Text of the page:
The Portland Phoenix

Portland News, Arts and Entertainment

Beyond the Villa

Angelina Moody cuts up Italy

Review of the show "Multiple Views of Italy" at the Clown in Portland, by Maggie Knowles

One of my friends recently returned from Italy and was surprised to find anyone left in the US; most of the people she met on her journey were fellow countrymen ingesting their share of Sicilian sun and Tuscan wine. To the gazillions of Americans who trek there each year, the pull of Italy is as compelling as the Filene's Basement bridal gown sale - less the Bridezillas clawing each other for the last Vera Wang.

Too, Italy's sex appeal attracts artists from all eras, offering her lush vitality up for translation to canvas. Angelina Moody, for one, spends a heft sect of the year sketching slices of the leg-and-boot shaped country for series such as "Multiple Views of Italy," on view at the Clown through November 29.

Defining Moody's paintings as "landscapes" would be a huge injustice to her craft, for that word conjures up typical (boring) trees on a hill with an old cart in the son. More accurate would be to call them "NRG-scapes". She balls up the zany energy from a particular area, tosses it like a salad, and serves it up on Canvas. If you have ever driven in Rome, for example, "Santo Macchina" ("Saint of the Car") will be a flashback to that crazed experience. Driving over there more closely resembled water-skiing at 60 mpg trying to avoid giant logs -- with the sun in your eyes and no brakes. Moody created an idol of this controlled chaos: a van Gogh-looking man who calmly cradles two petite autos, paternal pride in his eyes as the colors of horns, road rage, limitless speeding and fender benders scream around his figure. In the center, the idea of a church with two guardian angels reminds all that God is still the ruling traffic cop.

How Moody constructs her pieces is very cool. She shreds older paintings that didn't work out, arranges the fragments and then paints over them to unify the scene. The resulting texture is wonderful.

"Livorno" is a massive work, about 5' x 5' and restricted to black , gray, white, and pale yellow. The sea, portrayed by hundreds of mussel-shell-colored scraps, creeps from all angles surrounding a naïve white sailboat. Night is falling. Hints of the setting sun drip below a deepening gray sky. You are quiet as you observe; don't disturb the army of waves as they prepare to overtake the last bit of white space. "Livorno" succeeds greatly with stoic form and content. Perhaps that is because Moody, until recently, didn't work with color.

Which is surprising because when she does use color, she really used it. There is no fear in how brightly and boldly the colors are layered--picture a flamboyant Italian woman mixing a fuchsia skirt with a turquoise top and tangerine hat. Somehow, it works. Moody's works in color have less structure tan the others but they are spontaneous, child-like, and spirited.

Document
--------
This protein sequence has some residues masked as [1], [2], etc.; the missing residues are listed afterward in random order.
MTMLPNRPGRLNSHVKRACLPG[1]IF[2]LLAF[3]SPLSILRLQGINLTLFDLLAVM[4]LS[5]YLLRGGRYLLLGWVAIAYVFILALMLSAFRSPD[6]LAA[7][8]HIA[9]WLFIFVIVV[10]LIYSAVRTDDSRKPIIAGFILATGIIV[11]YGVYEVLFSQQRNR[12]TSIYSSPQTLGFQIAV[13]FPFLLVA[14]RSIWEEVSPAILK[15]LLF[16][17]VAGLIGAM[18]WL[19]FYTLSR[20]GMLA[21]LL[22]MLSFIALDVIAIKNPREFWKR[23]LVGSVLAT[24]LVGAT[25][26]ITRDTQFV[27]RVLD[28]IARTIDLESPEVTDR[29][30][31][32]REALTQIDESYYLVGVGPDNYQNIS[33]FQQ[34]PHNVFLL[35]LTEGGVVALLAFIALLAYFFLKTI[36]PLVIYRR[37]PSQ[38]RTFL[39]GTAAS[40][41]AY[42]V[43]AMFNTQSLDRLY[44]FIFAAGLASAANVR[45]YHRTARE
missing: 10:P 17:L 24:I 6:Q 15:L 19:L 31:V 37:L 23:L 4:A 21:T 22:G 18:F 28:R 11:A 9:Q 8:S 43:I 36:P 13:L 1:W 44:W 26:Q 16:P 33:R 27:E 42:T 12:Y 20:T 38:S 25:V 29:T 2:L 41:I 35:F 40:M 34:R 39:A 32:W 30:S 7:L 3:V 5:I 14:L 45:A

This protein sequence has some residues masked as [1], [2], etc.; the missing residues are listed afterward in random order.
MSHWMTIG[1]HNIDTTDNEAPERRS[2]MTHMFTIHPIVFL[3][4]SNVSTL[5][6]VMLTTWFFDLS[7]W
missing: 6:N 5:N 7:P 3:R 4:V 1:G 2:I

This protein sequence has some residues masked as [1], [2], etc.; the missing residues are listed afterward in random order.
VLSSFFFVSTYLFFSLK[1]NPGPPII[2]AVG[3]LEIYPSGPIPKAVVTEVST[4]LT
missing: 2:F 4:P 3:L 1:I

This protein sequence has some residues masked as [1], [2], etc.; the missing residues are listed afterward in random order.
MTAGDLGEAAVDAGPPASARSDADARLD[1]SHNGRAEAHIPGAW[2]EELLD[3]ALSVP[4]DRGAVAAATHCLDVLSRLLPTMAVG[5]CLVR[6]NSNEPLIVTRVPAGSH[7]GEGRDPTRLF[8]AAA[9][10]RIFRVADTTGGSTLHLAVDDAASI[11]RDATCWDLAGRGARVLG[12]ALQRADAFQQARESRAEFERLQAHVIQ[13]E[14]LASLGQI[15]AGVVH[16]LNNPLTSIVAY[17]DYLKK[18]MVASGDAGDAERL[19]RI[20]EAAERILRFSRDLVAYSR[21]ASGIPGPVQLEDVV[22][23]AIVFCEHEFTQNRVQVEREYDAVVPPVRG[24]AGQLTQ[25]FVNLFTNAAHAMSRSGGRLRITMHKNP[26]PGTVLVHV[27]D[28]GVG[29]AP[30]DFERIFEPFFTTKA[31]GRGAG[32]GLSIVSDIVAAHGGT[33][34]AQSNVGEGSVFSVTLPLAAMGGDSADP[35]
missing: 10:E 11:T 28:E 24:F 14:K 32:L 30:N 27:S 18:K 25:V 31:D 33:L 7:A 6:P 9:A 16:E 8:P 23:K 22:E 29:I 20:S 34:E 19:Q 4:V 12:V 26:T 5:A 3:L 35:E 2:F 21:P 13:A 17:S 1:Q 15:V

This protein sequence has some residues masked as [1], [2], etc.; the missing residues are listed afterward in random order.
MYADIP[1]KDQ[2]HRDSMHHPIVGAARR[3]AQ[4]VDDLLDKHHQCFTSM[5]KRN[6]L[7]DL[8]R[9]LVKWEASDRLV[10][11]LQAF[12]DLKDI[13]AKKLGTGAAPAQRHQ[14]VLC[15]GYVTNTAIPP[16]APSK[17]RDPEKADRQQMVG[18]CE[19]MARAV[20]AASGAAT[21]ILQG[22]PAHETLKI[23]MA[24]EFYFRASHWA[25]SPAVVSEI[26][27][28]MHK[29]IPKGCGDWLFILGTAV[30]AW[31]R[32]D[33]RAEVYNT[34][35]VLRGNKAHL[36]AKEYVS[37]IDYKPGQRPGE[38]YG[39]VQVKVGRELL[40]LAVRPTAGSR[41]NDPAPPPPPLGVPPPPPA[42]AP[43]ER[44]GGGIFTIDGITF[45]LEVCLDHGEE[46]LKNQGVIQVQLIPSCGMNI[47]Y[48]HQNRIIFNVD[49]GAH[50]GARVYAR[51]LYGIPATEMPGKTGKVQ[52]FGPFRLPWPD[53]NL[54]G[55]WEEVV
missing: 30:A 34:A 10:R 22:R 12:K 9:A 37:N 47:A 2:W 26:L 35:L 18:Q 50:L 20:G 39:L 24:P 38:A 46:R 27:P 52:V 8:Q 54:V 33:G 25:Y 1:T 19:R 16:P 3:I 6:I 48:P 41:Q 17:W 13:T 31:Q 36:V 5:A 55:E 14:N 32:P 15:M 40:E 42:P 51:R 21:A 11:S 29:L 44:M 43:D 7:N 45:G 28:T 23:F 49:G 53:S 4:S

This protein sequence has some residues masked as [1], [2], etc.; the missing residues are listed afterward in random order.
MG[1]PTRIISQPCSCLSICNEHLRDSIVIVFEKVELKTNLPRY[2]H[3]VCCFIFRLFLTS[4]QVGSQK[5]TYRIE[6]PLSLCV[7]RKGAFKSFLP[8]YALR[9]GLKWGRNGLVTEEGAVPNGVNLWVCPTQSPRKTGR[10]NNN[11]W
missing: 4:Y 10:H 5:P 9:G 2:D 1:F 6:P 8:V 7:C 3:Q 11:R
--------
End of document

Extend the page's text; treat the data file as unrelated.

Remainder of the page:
"Siena" is a trompe l'oeil in that it looks like a mosaic made with bits of glossy pottery. In a palette crossing late spring and early fall, the colors at once are resting and awakening. It is the memory of a perfect day spent in the ling rays of the sun, drinking wine in fresh grass, napping in the shade, forgetting all the deadlines that loom Monday morning. You sort of remember the peach and olive houses bordering the park; the smattering of young trees; the man-made lakes with the antique stone walkway…you most certainly remember the air perfumed with lemon, the way the light sticks to your lover's bare shoulder…this work is an ode to remembering the scent of a day, not the tangible specifics.

Aldo Moro was Italy's prime minister in the '60s. He coined a term to explain how the church and communism co-existed: coincidenza. Literally it means "converging parallels". Moody's work reminds me of this idea, how two entities--the physicality and history of Italy, and the spirit of the people---work to make a place unique. "Colosseo I" spins with generations of historical power. A whirling time line, this pieces speaks to the millions of people who have sat in this architectural wonder, watching everything from opera to lions maiming gladiators. A dozen arched entryways flip and flop on the paper, blurred with vertigo and déjà vu.

A couple of pieces sidestep the fanfare of zippy color and retreat into a place of somber reality. "Puglia" remembers that parts of Italy are economically depressed. Ashy, simple lines construct square buildings, their windows lacking screens. Unlike the slums of New York, there is a rustic quaintness to these areas--though they are depressed, they are not unwelcoming. The artist sees the reward in visiting these parts, to learn of a way of life beyond villas and statue gardens.

Moody's gift is that she can peel away the touristy notion of Italy and reveal the inner spirit and vitality. You are in a trance as the paintings expand around you and pull you into a brilliant vacation, if only for a moment.